But How Gay is ‘Forever My Girl’?

· Updated on May 28, 2018

In “But How Gay Is It?”, we seek to answer the biggest questions you have about a new movie release in theaters now including, most crucially, the titular question. Does the movie have any queer characters? Are there stories involving same-sex lovers? Which gay icons star in the film? We’re bringing you all that and more.

What is Forever My Girl?

It is just about the straightest, whitest movie you’ll see this year.

Forever My Girl is about a broken engagement between Southern gal Josie and her suddenly famous fiancé, Liam, who makes it big in country music just as they’re set to be married. Eight years later, she’s raising his daughter, of whom he has no idea, and he’s a drunken mess on the road. But he’s never stopped thinking about her he’s even kept his cell phone from back then, which has one message from Josie that he listens to every day. (Someone should tell him he can transfer that recording to a newer phone.) When his high school best friend dies, he finds himself back in his hometown, trying to atone for all his past sins.

In addition to this Wonder Bread loaf of a story, we also have a religious element: This being the small Louisiana town of St. Augustine, everyone’s very Jesus-y, and Liam’s father is the local pastor. In short, this is straight-down-the-line Middle American entertainment. But, there is one reason compelling enough to see it.

Who’s in it?

Jessica Rothe, who we last discussed in this column when we saw Happy Death Day, plays Josie. Now, this is just about the most standard, blank role a young actress could be handed sweet, scared of love, adored by her small town and yet Rothe brings just the right amount of bite to the part. She’s believable in her fear of letting Liam back into her life, particularly involving himself with their daughter. Her anger with him feels honest and well-calibrated; she’s still got great love for him, but she’s still so confused about his choice to break their engagement that she has to close off her heart to him.

Less interesting in his performance is Alex Roe as Liam. There are whole story beats where we’re supposed to be inferring something from his expression, but he just goes blank. That said, he looks like a cross of Sam Hunt and Zac Efron, so the casting department basically did its job.

The biggest name of the group is John Benjamin Hickey, who plays Liam’s father. He is fine, but deserves better than this.

Why should I see it?

I mean, I can’t honestly recommend it, but Rothe is a really surprising talent, and I have a feeling she’s the next in the line of Jennifer Lawrence-Emma Stone-Brie Larson-esque stars. So if you wanna say you saw her back in the day, here’s your shot. (You could also just rent Happy Death Day.)

But how gay is it?

I’m racking my brain to come up with a movie I’ve seen that’s less gay than this, and I’m at a loss. Honestly, these people needed some gays in their lives. Josie spends eight years after Liam breaks their engagement working and spending a bizarre amount of time with her overly defensive brother (who I actually thought might be gay until he gets randomly paired with Liam’s publicist Doris at the end). If she had a gay friend, he would’ve gotten her out on the town, or babysat when she wanted to go out on a date.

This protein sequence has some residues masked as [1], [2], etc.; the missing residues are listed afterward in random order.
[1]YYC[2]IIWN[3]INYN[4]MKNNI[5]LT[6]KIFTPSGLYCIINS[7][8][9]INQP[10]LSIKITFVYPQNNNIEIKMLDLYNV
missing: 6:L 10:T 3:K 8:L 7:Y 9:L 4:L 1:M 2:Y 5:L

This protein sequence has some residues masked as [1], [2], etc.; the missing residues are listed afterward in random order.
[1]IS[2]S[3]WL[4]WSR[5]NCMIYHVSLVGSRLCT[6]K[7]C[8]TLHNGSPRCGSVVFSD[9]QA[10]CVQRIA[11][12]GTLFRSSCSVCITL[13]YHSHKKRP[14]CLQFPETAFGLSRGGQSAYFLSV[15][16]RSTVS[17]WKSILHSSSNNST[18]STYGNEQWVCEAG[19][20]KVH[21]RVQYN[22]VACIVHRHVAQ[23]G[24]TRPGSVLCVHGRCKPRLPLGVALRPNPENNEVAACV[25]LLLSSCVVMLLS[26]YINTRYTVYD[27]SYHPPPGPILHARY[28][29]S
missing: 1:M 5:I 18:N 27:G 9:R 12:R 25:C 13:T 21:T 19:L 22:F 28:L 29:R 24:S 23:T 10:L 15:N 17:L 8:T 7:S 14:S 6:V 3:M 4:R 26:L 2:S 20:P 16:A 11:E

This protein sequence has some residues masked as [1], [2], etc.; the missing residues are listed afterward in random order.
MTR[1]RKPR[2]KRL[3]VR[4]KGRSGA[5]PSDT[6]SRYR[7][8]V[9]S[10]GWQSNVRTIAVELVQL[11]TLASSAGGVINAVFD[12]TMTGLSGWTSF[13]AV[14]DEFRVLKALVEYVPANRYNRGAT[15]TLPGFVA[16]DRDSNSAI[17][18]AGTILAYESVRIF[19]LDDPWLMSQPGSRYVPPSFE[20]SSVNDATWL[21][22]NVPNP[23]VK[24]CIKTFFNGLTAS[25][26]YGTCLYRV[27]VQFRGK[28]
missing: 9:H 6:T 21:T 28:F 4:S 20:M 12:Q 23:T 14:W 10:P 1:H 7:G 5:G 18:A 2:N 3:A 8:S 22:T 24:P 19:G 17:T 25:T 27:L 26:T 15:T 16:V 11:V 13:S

Meanwhile, Liam desperately needs a gay friend to talk some sense into him. Stop the drinking, Liam! Upgrade your phone! You can get the voicemail off of it! If anything, Forever My Girl is an indictment of straight people’s decision-making abilities.

Is there any visual gag that made you laugh so hard, the people in your Thursday night screening who were clearly invested in the love story glared at you?

Let’s just say there’s an extended shot of an absurdly large bear (teddy, sadly, not the gay kind of bear) that gave me church giggles.

Is there anything notable at all about Forever My Girl?

Well, yeah, actually. Forever My Girl was written and directed by a woman, Bethany Ashton Wolf, and adapted from Heidi McLaughlin’s original novel. Despite the romantic drama genre being primarily targeted toward women, they remain the minority when it comes to who is writing and directing those stories. So that’s kind of cool.

As to whether the female director makes a difference honestly, I can’t say. There’s a frustrating amount of focus on Liam, despite Josie being the more interesting character with the better performer in the role. I don’t know who to blame for that, as I haven’t read McLaughlin’s book and don’t know the details of Wolf’s adaptation process. But there’s a version of this movie out there that’s more Josie’s story, and I selfishly wish Wolf had found her way to that story.

How desperate are you for January to end so good movies hit theaters again?

You have no idea.

Forever My Girl is in theaters now.

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